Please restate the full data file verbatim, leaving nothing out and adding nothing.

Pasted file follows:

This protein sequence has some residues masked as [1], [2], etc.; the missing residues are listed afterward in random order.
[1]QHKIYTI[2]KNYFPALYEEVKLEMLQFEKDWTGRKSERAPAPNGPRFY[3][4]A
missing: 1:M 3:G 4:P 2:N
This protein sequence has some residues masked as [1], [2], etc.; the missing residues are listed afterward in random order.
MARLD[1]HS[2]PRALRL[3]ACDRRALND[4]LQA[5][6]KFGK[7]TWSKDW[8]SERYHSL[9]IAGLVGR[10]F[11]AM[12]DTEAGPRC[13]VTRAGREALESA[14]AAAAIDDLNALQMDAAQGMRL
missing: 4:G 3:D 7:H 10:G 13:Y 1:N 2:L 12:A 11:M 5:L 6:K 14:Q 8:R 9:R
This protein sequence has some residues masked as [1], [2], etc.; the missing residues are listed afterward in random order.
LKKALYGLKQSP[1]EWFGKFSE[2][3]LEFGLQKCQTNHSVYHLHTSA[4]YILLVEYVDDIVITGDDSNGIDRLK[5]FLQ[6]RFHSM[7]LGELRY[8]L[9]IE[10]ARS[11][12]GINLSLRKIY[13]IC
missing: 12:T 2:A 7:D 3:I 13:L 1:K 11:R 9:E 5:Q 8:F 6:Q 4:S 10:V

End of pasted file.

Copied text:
This protein sequence has some residues masked as [1], [2], etc.; the missing residues are listed afterward in random order.
[1]QHKIYTI[2]KNYFPALYEEVKLEMLQFEKDWTGRKSERAPAPNGPRFY[3][4]A
missing: 1:M 3:G 4:P 2:N
This protein sequence has some residues masked as [1], [2], etc.; the missing residues are listed afterward in random order.
MARLD[1]HS[2]PRALRL[3]ACDRRALND[4]LQA[5][6]KFGK[7]TWSKDW[8]SERYHSL[9]IAGLVGR[10]F[11]AM[12]DTEAGPRC[13]VTRAGREALESA[14]AAAAIDDLNALQMDAAQGMRL
missing: 4:G 3:D 7:H 10:G 13:Y 1:N 2:L 12:A 11:M 5:L 6:K 14:Q 8:R 9:R
This protein sequence has some residues masked as [1], [2], etc.; the missing residues are listed afterward in random order.
LKKALYGLKQSP[1]EWFGKFSE[2][3]LEFGLQKCQTNHSVYHLHTSA[4]YILLVEYVDDIVITGDDSNGIDRLK[5]FLQ[6]RFHSM[7]LGELRY[8]L[9]IE[10]ARS[11][12]GINLSLRKIY[13]IC
missing: 12:T 2:A 7:D 3:I 13:L 1:K 11:R 9:E 5:Q 8:F 6:Q 4:S 10:V